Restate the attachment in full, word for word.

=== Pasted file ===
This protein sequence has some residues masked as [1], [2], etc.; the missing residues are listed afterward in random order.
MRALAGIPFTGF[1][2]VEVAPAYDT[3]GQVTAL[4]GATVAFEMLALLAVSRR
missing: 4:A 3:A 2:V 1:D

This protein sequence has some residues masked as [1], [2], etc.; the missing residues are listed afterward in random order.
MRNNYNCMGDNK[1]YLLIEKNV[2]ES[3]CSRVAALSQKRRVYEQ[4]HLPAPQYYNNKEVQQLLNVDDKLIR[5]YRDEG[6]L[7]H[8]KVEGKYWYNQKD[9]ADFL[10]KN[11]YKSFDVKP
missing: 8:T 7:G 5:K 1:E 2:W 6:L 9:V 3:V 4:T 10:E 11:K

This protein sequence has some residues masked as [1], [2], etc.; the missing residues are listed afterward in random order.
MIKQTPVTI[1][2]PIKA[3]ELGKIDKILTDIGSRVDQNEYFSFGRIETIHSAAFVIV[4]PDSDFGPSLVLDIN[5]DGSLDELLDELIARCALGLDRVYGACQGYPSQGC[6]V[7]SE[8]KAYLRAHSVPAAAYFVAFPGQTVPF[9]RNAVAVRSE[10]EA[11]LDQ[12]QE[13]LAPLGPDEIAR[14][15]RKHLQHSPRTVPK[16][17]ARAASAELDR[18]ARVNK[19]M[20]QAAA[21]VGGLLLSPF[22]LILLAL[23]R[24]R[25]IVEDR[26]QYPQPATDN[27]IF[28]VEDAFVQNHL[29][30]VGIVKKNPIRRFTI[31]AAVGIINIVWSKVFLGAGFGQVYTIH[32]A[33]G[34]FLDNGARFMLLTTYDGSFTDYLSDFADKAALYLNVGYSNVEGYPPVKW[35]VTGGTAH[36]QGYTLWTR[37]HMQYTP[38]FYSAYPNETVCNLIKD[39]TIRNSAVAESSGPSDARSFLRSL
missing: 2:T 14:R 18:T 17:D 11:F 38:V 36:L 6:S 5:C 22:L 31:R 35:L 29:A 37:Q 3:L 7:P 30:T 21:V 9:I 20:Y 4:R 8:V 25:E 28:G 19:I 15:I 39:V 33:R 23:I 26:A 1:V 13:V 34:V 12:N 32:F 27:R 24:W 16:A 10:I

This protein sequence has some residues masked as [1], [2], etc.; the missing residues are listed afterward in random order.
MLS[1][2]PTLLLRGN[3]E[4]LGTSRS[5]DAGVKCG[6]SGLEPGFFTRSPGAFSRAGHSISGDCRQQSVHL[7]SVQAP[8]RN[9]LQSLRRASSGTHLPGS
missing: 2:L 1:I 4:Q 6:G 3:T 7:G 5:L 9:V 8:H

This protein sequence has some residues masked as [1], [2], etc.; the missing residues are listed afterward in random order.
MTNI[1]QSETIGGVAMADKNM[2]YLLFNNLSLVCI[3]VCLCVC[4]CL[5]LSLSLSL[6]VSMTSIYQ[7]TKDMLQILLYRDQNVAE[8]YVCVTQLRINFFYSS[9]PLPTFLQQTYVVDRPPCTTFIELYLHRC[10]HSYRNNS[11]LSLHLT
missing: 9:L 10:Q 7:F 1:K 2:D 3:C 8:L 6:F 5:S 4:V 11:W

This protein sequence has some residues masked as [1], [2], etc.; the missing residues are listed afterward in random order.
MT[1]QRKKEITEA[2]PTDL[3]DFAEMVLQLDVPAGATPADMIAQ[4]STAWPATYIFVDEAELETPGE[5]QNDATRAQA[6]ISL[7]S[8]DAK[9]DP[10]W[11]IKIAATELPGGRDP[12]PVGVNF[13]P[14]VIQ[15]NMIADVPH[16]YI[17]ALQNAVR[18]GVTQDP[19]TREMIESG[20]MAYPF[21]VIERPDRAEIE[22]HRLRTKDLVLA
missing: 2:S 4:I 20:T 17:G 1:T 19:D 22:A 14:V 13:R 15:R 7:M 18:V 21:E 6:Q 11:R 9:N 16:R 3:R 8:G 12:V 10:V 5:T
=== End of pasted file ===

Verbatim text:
This protein sequence has some residues masked as [1], [2], etc.; the missing residues are listed afterward in random order.
MRALAGIPFTGF[1][2]VEVAPAYDT[3]GQVTAL[4]GATVAFEMLALLAVSRR
missing: 4:A 3:A 2:V 1:D

This protein sequence has some residues masked as [1], [2], etc.; the missing residues are listed afterward in random order.
MRNNYNCMGDNK[1]YLLIEKNV[2]ES[3]CSRVAALSQKRRVYEQ[4]HLPAPQYYNNKEVQQLLNVDDKLIR[5]YRDEG[6]L[7]H[8]KVEGKYWYNQKD[9]ADFL[10]KN[11]YKSFDVKP
missing: 8:T 7:G 5:K 1:E 2:W 6:L 9:V 3:V 4:T 10:E 11:K

This protein sequence has some residues masked as [1], [2], etc.; the missing residues are listed afterward in random order.
MIKQTPVTI[1][2]PIKA[3]ELGKIDKILTDIGSRVDQNEYFSFGRIETIHSAAFVIV[4]PDSDFGPSLVLDIN[5]DGSLDELLDELIARCALGLDRVYGACQGYPSQGC[6]V[7]SE[8]KAYLRAHSVPAAAYFVAFPGQTVPF[9]RNAVAVRSE[10]EA[11]LDQ[12]QE[13]LAPLGPDEIAR[14][15]RKHLQHSPRTVPK[16][17]ARAASAELDR[18]ARVNK[19]M[20]QAAA[21]VGGLLLSPF[22]LILLAL[23]R[24]R[25]IVEDR[26]QYPQPATDN[27]IF[28]VEDAFVQNHL[29][30]VGIVKKNPIRRFTI[31]AAVGIINIVWSKVFLGAGFGQVYTIH[32]A[33]G[34]FLDNGARFMLLTTYDGSFTDYLSDFADKAALYLNVGYSNVEGYPPVKW[35]VTGGTAH[36]QGYTLWTR[37]HMQYTP[38]FYSAYPNETVCNLIKD[39]TIRNSAVAESSGPSDARSFLRSL
missing: 2:T 14:R 18:T 17:D 11:F 38:V 36:L 6:S 5:C 22:L 31:R 35:L 29:A 37:Q 3:L 7:P 30:T 21:V 9:I 20:Y 4:R 8:V 25:E 28:G 19:I 15:I 39:V 33:R 23:I 26:A 1:V 13:V 34:V 12:N 32:F 27:R 24:W 16:A 10:I

This protein sequence has some residues masked as [1], [2], etc.; the missing residues are listed afterward in random order.
MLS[1][2]PTLLLRGN[3]E[4]LGTSRS[5]DAGVKCG[6]SGLEPGFFTRSPGAFSRAGHSISGDCRQQSVHL[7]SVQAP[8]RN[9]LQSLRRASSGTHLPGS
missing: 2:L 1:I 4:Q 6:G 3:T 7:G 5:L 9:V 8:H

This protein sequence has some residues masked as [1], [2], etc.; the missing residues are listed afterward in random order.
MTNI[1]QSETIGGVAMADKNM[2]YLLFNNLSLVCI[3]VCLCVC[4]CL[5]LSLSLSL[6]VSMTSIYQ[7]TKDMLQILLYRDQNVAE[8]YVCVTQLRINFFYSS[9]PLPTFLQQTYVVDRPPCTTFIELYLHRC[10]HSYRNNS[11]LSLHLT
missing: 9:L 10:Q 7:F 1:K 2:D 3:C 8:L 6:F 5:S 4:V 11:W

This protein sequence has some residues masked as [1], [2], etc.; the missing residues are listed afterward in random order.
MT[1]QRKKEITEA[2]PTDL[3]DFAEMVLQLDVPAGATPADMIAQ[4]STAWPATYIFVDEAELETPGE[5]QNDATRAQA[6]ISL[7]S[8]DAK[9]DP[10]W[11]IKIAATELPGGRDP[12]PVGVNF[13]P[14]VIQ[15]NMIADVPH[16]YI[17]ALQNAVR[18]GVTQDP[19]TREMIESG[20]MAYPF[21]VIERPDRAEIE[22]HRLRTKDLVLA
missing: 2:S 4:I 20:T 17:G 1:T 19:D 22:A 14:V 13:R 15:R 7:M 18:V 21:E 6:Q 11:R 9:N 16:R 3:R 8:G 12:V 10:V 5:T